October 2019 Fig Focus Newsletter

Celebrating Diwali, traditional desserts like our fig barfi recipe make the festival of lights brighter. Prepare anjeer barfi ahead to slice and serve.

Fig Barfi Recipe for Diwali

October may be the month of pumpkins carved to light up your porch and the promise of candy for trick-or-treaters, but we welcome this month with nature’s candy. Did you know this month celebrates the Indian Festival of Lights known as Diwali? We collaborated with Asha Shivakumar, cookbook author of Masala & Meatballs on a simple dessert called Anjeer Barfi—anjeer is the Hindi word for fig. Make them for Diwali (or to enjoy with tea!)

Anjeer barfi/fig halwa is a classic Indian sweet treat. It’s deliciously moist, tender and sweet.  This rich stuffed fig roll includes flavors of the season like lemon zest and cardamom powder and you can add chopped pistachios or cashews to the almond paste for extra flair.

Make the Fig Barfi Recipe

Recipe and Photos by Asha Shivakumar

Cheese boards or sandwiches benefit from this chunky fig and pear sauce. Or, try serving a side of this pear sauce with chicken or pork for an easy garnish.
Chunky Northwest Fig and Pear Sauce

Say Cheese: Celebrate American Cheese Month with California Dried Figs

October is also American Cheese month. We celebrate American cheese-makers with abundant cheese plates and boards featuring our Blue Ribbon Orchard Choice and Sun-Maid California Dried Figs. Find ideas for creating a delectable cheese board with figs to inspire your autumn gatherings. Need more inspiration: head to our Pinterest board with oodles more ideas.

Valley Fig Growers

Health Corner: Fall Fruits and Vegetables Explode

Fill your plate this fall with some super healthy, seasonal favorites that pair well with Blue Ribbon Orchard Choice and Sun-Maid California Dried Figs

Figs (of course, what did you think) The best dried figs come from California. You can find our California Dried Figs in your favorite store or online, under the brands, Blue Ribbon Orchard Choice, and Sun-Maid. Two principle fig varieties grow in California. These are amber-colored Golden Figs and dark purple Mission Figs. Figs are harvested, ripened, and partially dried on the tree. Figs are always a good source of dietary fiber, a wealth of essential minerals such as potassium, iron and calcium, and rich in health-promoting antioxidants and complex carbohydrates.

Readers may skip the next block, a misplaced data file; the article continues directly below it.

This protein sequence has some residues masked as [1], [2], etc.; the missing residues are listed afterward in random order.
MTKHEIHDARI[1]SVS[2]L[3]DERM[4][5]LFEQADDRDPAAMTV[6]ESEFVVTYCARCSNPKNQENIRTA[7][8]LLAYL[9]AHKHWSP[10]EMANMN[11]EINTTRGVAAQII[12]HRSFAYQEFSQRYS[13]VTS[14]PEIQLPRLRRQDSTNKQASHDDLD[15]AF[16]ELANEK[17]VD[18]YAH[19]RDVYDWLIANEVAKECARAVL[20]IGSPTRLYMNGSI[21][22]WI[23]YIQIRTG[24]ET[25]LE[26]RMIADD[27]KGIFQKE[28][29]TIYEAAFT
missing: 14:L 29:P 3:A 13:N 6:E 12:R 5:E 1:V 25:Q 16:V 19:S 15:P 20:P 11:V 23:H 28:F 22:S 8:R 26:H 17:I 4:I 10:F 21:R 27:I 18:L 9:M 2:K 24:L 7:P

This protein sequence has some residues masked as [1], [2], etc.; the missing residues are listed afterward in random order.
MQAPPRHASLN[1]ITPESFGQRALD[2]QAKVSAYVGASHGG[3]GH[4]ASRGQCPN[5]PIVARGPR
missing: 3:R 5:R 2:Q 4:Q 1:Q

Swiss Chard Swiss chard is popular in Mediterranean cuisine. When eaten raw, chard is bitter, but cooking removes the bitterness. Swiss chard can be used instead of spinach or kale in most recipes. Chard is full of health promoting nutrients, including vitamins A, C and K, as well as magnesium, potassium, iron, and fiber. Our recipe, Pulled Duck with Quince and California Figs,Celery Root-Parsnip Puree, Carrot Puree and Sautéed Greens, is a stunning autumn dish that features rich root vegetable purees, sautéed greens and a delectable quince-flavored wine sauce. You can make this entrée with chicken legs instead of duck. 

Parsnips Parsnips have the same root shape as carrots and are sweeter. Parsnips are easy to prepare and have a long shelf life. They are great pureed, but they are also great roasted with other vegetables.  Parsnips develop their full flavor after exposure to extended periods of cooler weather. One-half cup of cooked parsnips is full of fiber and contains more than 10 percent of the daily values of vitamin C and folate. 

Beets Roasting or steaming beets whole takes the fuss out of peeling because the skin easily slides off after cooking. Beets are rich in antioxidants, which are important for their cancer-fighting properties. Beets also contain fiber, vitamin C, potassium, and are an excellent source folate. Scrub well before cooking and leave an inch or so of the green tops on to minimize bleeding. Blue Ribbon Orchard Choice or Sun-Maid California Figs pair well with roasted beets in salads, along with kale or arugula, and cheeses, such as goat or feta. 

Winter Squash (spaghetti, butternut, acorn, pumpkin) Squash varieties, harvested in the fall, are known as winter squash. Winter squash can be baked, boiled or steamed. If you steam winter squash, make sure it is peeled, the seeds are removed and it is cut into cubes. If you bake your squash, it doesn’t need to be peeled. Cut the squash in half, pierce a few times, and bake in a pan until tender. The seeds and skin can be easily removed after it has been baked. Squash provides many health benefits including beta carotene, vitamin C, and fiber. We have numerous winter squash recipes available on our website, valleyfig.com. Two of our favorites are Sherry Braised Squash with California Figs and Rosemary and Fig, Blue Cheese and Butternut Squash Galette

Pears Pears are most delicious in the fall when they’re at their peak. Unlike figs, pears do not ripen on the tree. Pears ripen at room temperature after they’re picked. If the fruit near the stem gives in to a little pressure, it is ripe. Enjoy pears as a snack or sliced on a cheese board paired with California Figs and nuts. Pears are great grilled, poached, and pureed. If you eat the peel, one medium pear has 6 grams of fiber. A beautiful fig and pear dessert is our Poached Pear Almond Tart with California Figs.

If you make this recipe, snap a photo and tag us @valleyfig —we’d love to see what you’re cooking on Instagram and Facebook!

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